In that context, I pray in aid the strong reservations of Citizens Advice, which is, after all, a sort of second arm in respect of many of the issues that we come across in our constituency surgeries. Many of the problems that I deal with in Blackpool are referred to me from Citizens Advice, and vice versa. The briefing that it issued to Members says that it feels that the separation of the timing of the medical assessments and the work-focused health-related assessment was vital because the two assessments have very different purposes. It goes on to say that in the former the claimant is trying to prove eligibility for the ESA in general, and in the latter assessing work a person could do with the right support is apparently intended only for those allocated to the employment-related activity component. Furthermore, decisions on which component of ESA a claimant qualifies for will not yet have been made, and there is a risk that some people who are later allocated to the support component will have needlessly undergone an additional assessment.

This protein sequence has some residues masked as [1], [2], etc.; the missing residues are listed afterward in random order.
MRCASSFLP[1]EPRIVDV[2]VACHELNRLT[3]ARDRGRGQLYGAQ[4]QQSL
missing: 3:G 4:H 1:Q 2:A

Those points are strengthened by the briefings that Members received from the Disability Rights Commission policy manager and the policy group of the Disability Benefits Consortium, which expresses strong concern about the timing of the medical assessment and the work/health assessment:
"Currently, it is envisaged that the latter will take place either immediately after, or very shortly after, the former. We believe that this is unworkable."
It is incumbent on everyone, not least the Government, whom I praise for incorporating many of the groups' recommendations, to reflect further on those issues. We should consider the human factor, as people are concerned about putting themselves forward for interview, which is a big step for them. I am not a psychologist, but it is a moot point whether it is better to obey the old principle of getting university finals out of the way in a short period and have a double whammy under the proposals or give people breathing space.
Does the hon. Gentleman not agree that there is genuine concern about the natural justice of such decision making and, indeed, confirmation of decisions? If one interview has taken place and a decision maker, who may not have conducted the interview, makes a decision, all subsequent interviews depend on the outcome and/or any appeal. It would be logical to follow due process and ensure that those operations were discrete, but I acknowledge that that could impose further stress on the claimant.